Chile has the largest Palestinian diaspora outside the Middle East – and it is lending its considerable weight to the call for justice
Above canvas awnings along the narrow streets in Patronato, a busy commercial district in Chile’s capital, Palestinian flags hang from lampposts and frame warehouse doors.
Bakeries sell baklava, pita and falafel; and shelves are stacked with products imported from the Middle East, their ingredients hastily covered over with Spanish approximations.
Climate scientists say fossil fuel use needs to fall rapidly – but oil-rich kingdom is working to drive up demand
Saudi Arabia is driving a huge global investment plan to create demand for its oil and gas in developing countries, an undercover investigation has revealed. Critics said the plan was designed to get countries “hooked on its harmful products”.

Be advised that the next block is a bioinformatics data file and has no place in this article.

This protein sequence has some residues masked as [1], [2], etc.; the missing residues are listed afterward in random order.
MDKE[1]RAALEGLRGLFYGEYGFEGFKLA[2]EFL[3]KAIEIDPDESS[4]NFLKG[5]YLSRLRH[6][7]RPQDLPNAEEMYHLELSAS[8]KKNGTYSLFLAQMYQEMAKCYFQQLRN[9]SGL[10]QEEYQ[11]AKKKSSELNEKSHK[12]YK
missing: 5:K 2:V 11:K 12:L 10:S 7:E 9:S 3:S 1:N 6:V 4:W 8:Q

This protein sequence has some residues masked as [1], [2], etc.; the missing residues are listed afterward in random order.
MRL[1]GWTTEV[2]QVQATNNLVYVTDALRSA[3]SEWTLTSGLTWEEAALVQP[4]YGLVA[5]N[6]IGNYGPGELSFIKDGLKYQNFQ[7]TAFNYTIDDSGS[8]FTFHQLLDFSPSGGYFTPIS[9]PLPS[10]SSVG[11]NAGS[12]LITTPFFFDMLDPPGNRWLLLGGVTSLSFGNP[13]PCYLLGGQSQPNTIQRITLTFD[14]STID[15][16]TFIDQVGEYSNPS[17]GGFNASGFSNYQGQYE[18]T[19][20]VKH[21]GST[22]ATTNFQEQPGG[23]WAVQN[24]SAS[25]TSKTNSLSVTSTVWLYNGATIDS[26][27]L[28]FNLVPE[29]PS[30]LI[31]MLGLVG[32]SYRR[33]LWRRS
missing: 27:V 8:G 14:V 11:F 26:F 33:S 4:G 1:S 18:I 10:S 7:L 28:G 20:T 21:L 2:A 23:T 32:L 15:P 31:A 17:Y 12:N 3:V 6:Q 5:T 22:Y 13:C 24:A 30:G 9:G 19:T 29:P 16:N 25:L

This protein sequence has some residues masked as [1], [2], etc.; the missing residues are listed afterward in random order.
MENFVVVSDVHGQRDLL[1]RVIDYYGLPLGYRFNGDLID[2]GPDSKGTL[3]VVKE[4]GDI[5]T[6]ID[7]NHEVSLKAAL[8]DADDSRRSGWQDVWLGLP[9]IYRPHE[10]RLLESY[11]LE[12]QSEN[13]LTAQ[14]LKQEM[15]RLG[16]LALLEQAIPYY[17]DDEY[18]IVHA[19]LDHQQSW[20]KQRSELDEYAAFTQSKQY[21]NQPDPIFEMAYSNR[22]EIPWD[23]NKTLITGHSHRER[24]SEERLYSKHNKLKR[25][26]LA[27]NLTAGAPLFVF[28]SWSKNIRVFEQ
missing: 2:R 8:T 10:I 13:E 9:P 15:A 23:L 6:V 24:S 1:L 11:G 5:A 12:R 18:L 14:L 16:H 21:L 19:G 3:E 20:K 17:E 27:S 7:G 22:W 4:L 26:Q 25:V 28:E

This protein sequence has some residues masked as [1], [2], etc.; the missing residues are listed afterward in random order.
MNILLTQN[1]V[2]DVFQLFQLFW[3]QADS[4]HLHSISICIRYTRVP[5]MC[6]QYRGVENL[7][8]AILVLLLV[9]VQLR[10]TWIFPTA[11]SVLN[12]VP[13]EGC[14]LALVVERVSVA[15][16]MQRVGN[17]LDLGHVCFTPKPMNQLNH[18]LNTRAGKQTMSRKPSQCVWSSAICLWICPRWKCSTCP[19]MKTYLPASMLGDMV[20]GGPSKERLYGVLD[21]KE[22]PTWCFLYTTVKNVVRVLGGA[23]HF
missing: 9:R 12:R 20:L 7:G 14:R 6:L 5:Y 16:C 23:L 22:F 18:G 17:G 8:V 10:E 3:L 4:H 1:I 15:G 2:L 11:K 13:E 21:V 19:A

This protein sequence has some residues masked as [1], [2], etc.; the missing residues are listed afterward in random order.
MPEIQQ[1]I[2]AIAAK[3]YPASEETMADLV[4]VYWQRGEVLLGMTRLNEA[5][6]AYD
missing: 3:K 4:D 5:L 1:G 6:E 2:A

Little was known about the oil demand sustainability programme (ODSP) but the investigation obtained detailed information on plans to drive up the use of fossil fuel-powered cars, buses and planes in Africa and elsewhere, as rich countries increasingly switch to clean energy.
Silvia Arce and Alberto Sánchez, who were kidnapped on Wednesday, freed unharmed
Two of three journalists recently kidnapped in southern Mexico have been freed unharmed, the journalists’ international free-speech group Article 19 said in a statement on Saturday.
Silvia Arce and Alberto Sánchez, who lead the digital RedSiete platform, were released during the early hours of the morning, the organisation said.